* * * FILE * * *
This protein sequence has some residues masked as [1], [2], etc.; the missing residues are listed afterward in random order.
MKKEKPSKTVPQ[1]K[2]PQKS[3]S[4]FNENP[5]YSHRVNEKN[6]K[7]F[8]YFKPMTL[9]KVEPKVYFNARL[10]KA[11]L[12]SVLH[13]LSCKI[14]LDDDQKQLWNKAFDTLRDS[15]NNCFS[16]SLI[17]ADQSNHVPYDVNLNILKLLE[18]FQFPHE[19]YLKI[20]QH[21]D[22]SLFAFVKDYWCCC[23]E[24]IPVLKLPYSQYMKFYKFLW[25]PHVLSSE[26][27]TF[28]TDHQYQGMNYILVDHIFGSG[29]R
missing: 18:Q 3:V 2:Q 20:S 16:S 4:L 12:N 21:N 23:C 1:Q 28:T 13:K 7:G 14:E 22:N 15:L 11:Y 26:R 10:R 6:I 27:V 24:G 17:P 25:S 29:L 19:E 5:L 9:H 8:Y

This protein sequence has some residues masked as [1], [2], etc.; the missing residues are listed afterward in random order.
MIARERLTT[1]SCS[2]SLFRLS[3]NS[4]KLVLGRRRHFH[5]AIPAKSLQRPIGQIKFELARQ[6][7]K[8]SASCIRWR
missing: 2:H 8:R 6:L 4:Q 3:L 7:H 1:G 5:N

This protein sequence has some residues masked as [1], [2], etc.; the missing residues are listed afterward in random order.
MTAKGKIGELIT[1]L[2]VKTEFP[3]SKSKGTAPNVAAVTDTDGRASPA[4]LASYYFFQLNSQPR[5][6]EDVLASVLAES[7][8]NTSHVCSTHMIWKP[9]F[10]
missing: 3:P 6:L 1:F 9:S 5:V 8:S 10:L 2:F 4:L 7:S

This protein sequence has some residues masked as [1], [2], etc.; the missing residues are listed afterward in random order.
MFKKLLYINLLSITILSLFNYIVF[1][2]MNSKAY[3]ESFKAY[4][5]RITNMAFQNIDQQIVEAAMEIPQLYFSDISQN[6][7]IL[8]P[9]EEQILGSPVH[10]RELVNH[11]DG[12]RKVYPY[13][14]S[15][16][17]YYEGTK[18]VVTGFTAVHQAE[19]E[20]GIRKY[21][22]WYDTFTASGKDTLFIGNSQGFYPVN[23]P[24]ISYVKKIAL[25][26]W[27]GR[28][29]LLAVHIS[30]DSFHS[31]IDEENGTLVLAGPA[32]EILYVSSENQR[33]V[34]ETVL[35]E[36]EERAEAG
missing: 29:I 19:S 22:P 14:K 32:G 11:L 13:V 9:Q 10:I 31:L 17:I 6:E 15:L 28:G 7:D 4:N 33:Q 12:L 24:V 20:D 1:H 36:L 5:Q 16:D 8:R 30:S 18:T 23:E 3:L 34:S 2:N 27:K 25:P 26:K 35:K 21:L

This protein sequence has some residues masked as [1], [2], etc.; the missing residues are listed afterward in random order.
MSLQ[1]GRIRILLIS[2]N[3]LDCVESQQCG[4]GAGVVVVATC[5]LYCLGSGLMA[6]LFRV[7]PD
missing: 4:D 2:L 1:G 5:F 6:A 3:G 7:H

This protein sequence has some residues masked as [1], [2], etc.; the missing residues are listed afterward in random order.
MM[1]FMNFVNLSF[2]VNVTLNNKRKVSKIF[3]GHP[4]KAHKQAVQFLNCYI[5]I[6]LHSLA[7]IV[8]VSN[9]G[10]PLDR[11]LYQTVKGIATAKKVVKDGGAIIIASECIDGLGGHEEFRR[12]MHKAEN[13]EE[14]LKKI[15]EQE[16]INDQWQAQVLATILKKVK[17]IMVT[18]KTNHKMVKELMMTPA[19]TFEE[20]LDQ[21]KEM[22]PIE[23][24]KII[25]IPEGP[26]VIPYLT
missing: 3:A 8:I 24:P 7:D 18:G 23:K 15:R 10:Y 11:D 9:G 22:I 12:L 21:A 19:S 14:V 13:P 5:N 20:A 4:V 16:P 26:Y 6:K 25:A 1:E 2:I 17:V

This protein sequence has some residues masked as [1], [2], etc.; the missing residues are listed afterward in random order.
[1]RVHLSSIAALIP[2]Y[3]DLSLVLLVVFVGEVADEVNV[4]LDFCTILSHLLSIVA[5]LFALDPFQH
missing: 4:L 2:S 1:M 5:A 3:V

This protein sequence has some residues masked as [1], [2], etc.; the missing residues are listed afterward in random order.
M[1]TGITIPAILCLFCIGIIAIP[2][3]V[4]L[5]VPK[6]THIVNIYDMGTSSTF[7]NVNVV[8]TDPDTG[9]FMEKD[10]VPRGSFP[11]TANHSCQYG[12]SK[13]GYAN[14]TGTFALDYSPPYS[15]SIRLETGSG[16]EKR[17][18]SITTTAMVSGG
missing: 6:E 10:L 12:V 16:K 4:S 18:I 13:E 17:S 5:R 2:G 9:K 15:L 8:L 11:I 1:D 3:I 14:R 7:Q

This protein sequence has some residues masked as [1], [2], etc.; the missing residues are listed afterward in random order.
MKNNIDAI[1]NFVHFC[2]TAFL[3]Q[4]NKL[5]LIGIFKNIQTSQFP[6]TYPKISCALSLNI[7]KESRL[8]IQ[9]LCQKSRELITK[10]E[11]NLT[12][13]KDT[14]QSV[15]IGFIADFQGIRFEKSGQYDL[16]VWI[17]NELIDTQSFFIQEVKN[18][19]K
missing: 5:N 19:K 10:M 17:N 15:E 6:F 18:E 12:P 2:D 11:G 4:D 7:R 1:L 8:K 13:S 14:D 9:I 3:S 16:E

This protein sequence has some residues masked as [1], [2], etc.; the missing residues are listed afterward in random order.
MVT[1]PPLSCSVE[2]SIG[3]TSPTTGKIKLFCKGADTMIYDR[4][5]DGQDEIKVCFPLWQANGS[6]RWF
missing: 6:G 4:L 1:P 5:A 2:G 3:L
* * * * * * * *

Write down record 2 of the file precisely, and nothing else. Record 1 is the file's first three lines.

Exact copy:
This protein sequence has some residues masked as [1], [2], etc.; the missing residues are listed afterward in random order.
MIARERLTT[1]SCS[2]SLFRLS[3]NS[4]KLVLGRRRHFH[5]AIPAKSLQRPIGQIKFELARQ[6][7]K[8]SASCIRWR
missing: 2:H 8:R 6:L 4:Q 3:L 7:H 1:G 5:N